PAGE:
In a victory for community college students, the Kern Community College District Trustees have postponed a vote on whether to do away with access to federal loans at Bakersfield College in California. For those who can’t otherwise afford to attend or finish school, federal student loans are the safest way to borrow.
Trustees had planned to vote on the issue yesterday, but after hearing from several concerned students, they decided to table the vote until late fall and convene a workgroup to learn more about student loans. In making their decision, the trustees restated their commitment to promoting student success.
The Student Senate for California Community Colleges (SSCCC) recently urged all California community colleges to offer federal loans. The SSCCC, along with the California Community College Association of Student Trustees (CCCAST) and TICAS, also shared their concerns with the Kern District trustees in advance of yesterday’s meeting. Key among these concerns is that without access to federal loans, students who need to borrow must turn to riskier private loans, work excessive hours, drop courses or drop out altogether.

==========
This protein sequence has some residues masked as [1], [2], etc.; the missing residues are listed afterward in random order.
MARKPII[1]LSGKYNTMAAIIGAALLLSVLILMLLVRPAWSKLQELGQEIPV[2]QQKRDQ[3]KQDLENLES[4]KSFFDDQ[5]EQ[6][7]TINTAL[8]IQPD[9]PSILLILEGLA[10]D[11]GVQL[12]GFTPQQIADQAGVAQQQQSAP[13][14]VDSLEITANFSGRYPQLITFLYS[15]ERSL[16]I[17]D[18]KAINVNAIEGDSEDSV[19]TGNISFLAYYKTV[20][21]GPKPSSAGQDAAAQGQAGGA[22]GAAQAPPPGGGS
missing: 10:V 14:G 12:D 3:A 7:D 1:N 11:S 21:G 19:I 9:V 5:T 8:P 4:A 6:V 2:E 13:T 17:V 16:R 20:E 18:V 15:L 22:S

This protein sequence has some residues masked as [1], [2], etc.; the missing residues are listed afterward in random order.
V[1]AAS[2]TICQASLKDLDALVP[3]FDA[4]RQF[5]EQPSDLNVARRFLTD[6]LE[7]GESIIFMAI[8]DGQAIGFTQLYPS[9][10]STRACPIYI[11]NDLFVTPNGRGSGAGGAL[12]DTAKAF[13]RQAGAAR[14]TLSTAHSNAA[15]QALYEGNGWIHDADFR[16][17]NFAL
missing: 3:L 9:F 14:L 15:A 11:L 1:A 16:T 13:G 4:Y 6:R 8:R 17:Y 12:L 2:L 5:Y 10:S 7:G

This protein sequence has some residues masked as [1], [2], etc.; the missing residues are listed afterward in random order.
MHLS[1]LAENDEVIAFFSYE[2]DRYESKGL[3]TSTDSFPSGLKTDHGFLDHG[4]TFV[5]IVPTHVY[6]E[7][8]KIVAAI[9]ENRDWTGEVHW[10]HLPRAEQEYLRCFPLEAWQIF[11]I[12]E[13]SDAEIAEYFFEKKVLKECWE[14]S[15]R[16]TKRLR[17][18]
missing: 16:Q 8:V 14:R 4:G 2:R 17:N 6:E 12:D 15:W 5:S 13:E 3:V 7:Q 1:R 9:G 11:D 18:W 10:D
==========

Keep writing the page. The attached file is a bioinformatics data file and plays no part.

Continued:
Today’s outcome is a great example of what can happen when students and citizens speak up about issues that concern them. We applaud the Kern trustees for seeking to better understand the issue and make the best decision for students.
While today’s development is good news for Bakersfield College students, the U.S. Department of Education can and should do more to support federal loan access at community colleges. Colleges that pull out of the loan program often do so because they fear sanctions related to default rates. In fact, colleges like Bakersfield College – where relatively few students borrow – are protected from these sanctions because of their low borrowing rate.
To support colleges making decisions based on fact rather than fear, it is critical that the Department:
- urge the Bakersfield College trustees not to deny their students access to federal loans;
- remind Bakersfield and other colleges with low borrowing rates about available appeals and clarify that they are at low risk of sanctions – or, as in Bakersfield’s case, no risk at all; and
- highlight what colleges and servicers can do to prevent defaults and to improve their loan counseling and student success.